What is endometriosis?
Endometriosis is defined as the presence of endometrial glands or stroma in locations outside the uterine cavity, such as the ovaries, pelvic peritoneum, and the rectovaginal septum. (1) It affects approximately 5-20% of women of reproductive age, and can cause a reduction in quality of life due to the presence of severe pain, sometimes also causing infertility. (1, 2) More than 95% of patients who suffer from deep infiltrated endometriosis (DIE) experience severe pain. Current medical treatment focuses on hormonal therapy, painkillers or nonsteroidal anti-inflammatory drugs (NSAIDs), and/or surgery, but these are far from perfect treatments due to increased side-effects and increased contraindications. (1) Up until recently, surgery was viewed as the best option for treatment due to its effectiveness on symptoms and lesion eradications, however, recent data shows that there is a high recurrence rate of lesions after surgery, and this, coupled with the possible complications of extensive surgery, particularly on the ovarian reserve, has encouraged medical professionals to seek better options for the chronic and severe pain that often presents in endometriosis. (2)
What causes the pain in endometriosis?
Endometriosis has come to be recognised as an inflammatory condition. (2) Recent research has uncovered an important role for mast cells in the pathogenesis, and subsequent pain, of endometriosis. (2) Mast cells are fundamental participants of immune system response, especially during primary allergic reaction, and also play a role in several normal female processes including reproduction, pregnancy and labour. (3) Numerous studies have shown an increased number of mast cells in endometriotic tissue, compared to unaffected tissue. Furthermore, these endometriotic lesions showed significantly more activated mast cells situated less than 25 mm from nerve structures than unaffected tissue, particularly in deep-infiltrating lesions. (3) This has a direct impact on neurons and may contribute to the development of pain and hyperalgesia in endometriosis. (3) When mast cells are activated they release histamine, leukotrienes, tryptase, TNF-a, PGs, serotonin, IL-1 and IL-8, which directly contributes to neuropathic pain. (3)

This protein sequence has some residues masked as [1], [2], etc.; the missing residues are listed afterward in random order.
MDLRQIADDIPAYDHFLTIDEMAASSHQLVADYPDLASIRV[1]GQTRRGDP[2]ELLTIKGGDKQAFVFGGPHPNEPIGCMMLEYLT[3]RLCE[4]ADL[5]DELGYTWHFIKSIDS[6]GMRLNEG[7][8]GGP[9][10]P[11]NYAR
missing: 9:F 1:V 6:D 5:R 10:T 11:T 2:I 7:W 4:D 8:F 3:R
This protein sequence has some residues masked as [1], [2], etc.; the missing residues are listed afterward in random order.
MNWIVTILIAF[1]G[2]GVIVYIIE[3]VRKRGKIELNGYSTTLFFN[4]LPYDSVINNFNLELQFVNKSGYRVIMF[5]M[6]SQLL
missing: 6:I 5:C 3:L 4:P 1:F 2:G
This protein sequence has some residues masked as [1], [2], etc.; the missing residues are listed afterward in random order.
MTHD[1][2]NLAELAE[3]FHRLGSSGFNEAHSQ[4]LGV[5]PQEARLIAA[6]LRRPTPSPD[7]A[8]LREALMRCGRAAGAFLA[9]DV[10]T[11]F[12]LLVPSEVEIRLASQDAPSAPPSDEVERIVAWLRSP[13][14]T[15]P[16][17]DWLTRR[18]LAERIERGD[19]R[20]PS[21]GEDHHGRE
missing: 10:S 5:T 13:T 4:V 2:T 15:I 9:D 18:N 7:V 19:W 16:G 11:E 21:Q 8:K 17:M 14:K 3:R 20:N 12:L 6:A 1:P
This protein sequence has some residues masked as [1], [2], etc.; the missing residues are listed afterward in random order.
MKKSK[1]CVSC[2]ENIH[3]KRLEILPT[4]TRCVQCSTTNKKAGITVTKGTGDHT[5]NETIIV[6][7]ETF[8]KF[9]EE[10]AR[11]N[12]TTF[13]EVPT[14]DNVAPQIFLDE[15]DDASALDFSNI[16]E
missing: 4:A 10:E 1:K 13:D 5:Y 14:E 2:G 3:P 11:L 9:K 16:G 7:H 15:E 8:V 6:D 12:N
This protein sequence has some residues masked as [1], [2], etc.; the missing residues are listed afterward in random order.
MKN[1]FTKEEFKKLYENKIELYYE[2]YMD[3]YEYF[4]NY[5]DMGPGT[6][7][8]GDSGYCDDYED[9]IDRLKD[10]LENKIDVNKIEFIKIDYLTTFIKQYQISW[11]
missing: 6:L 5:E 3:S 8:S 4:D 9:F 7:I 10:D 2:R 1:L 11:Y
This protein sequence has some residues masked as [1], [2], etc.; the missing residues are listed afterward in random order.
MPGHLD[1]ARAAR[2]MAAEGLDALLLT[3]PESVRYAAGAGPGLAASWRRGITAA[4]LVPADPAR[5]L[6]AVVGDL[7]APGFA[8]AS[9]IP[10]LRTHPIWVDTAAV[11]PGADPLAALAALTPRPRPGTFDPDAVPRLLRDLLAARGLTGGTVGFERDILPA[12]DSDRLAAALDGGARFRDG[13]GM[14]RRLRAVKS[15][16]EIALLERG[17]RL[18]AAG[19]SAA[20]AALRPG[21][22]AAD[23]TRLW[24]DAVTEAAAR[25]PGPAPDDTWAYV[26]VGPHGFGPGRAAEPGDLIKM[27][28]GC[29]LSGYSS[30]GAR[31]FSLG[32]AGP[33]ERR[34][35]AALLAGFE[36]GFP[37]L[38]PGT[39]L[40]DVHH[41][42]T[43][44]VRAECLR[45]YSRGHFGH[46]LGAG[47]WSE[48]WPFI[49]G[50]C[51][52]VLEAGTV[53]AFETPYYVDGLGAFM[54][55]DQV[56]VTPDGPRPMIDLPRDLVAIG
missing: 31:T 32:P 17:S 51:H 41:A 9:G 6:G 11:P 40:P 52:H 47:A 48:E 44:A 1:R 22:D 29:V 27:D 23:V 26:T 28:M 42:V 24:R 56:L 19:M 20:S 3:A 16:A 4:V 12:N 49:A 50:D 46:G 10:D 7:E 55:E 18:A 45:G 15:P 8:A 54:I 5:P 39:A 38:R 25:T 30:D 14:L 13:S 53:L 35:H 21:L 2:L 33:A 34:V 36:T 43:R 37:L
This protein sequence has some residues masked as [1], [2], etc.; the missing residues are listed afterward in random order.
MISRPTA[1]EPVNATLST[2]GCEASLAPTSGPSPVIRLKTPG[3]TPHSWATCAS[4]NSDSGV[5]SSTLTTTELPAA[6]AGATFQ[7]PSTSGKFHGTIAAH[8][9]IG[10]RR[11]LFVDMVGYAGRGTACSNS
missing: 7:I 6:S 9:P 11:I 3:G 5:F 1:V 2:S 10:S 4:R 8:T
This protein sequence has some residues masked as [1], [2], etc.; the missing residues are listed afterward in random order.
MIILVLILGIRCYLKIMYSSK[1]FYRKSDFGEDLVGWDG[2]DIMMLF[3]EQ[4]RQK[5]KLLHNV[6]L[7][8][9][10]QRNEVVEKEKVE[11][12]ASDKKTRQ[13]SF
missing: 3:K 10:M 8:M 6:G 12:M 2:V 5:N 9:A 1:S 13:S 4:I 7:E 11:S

Palmitoylethanolamide (PEA) – What is it?
Palmitoylethanolamide (PEA) is an endogenous fatty acid amide with the ability to stabilize mast cells and therefore limit the inflammation related to mast cell activation. (3) When taken as a supplement, PEA is often micronized, or ultra-micronized, which improves the distribution and diffusion. (2) There is increasing evidence to support the use of ultra-micronized PEA (um-PEA) by itself, or a co-micronized combination of PEA and polydatin m(PEA/PLD) to help reduce chronic pelvic pain in women with endometriosis. (2) One double-blind study showed that the favourable effects of m(PEA/PLD) were comparable to those of anti-inflammatory drugs, and were more effective than placebo in pain reduction. (2)
Although the main pain-relieving properties of PEA lie in its ability to downregulate mast cell activity, there is also evidence to suggest that PEA works directly on pain inhibition through an as-yet undefined cannabinoid CB2-like receptor, or the nuclear receptor peroxisome proliferator-activated receptor-alpha. (2) PEA may also help enhance the anti-inflammatory and anti-nociceptive effects of anandamide, a fatty acid neurotransmitter. (2)
PEA treatment, either as um-PEA or m(PEA/PLD), has also been shown to significantly improve overall quality of life for women suffering from endometriosis, particularly for scores relating to physical functioning, body pain, role limitations due to physical health, personal or emotional problems, emotional well-being, social functioning, energy levels, and general perceptions of their health. (2) Although some of the more psychological improvements may be a result of reduced pain, there is also a link between inflammatory diseases and mood disorders that should not be overlooked. (2) Some research indicates a role for mast cells in peripheral and central coordination of the inflammatory processes of neuropsychiatric diseases. (2)
Treatment with PEA for endometriosis patients has demonstrated a range of positive outcomes, from improving symptoms of neuropsychiatric disorders commonly present in endometriosis patients, through to pain reduction. This broad spectrum of beneficial outcomes, coupled with its relatively high safety profile and lack of adverse side effects, supports the rationality of including PEA as a potential treatment in patients with endometriosis.
1. Bouaziz J, Bar On A, Seidman DS, Soriano D. The clinical significance of endocannabinoids in endometriosis pain management. Cannabis and Cannabinoid Research. 2017 Apr 1;2(1):72-80.
2. Loi ES, Pontis A, Cofelice V, Pirarba S, Fais MF, Daniilidis A, Melis I, Paoletti AM, Angioni S. Effect of ultramicronized-palmitoylethanolamide and co-micronized palmitoylethanolamide/polydatin on chronic pelvic pain and quality of life in endometriosis patients: An open-label pilot study. International journal of women's health. 2019;11:443.
3. Binda MM, Donnez J, Dolmans MM. Targeting mast cells: a new way to treat endometriosis. Expert opinion on therapeutic targets. 2017 Jan 2;21(1):67-75.
Written by Clare Carrick as part of her 2020 internship with Wholefood Healing.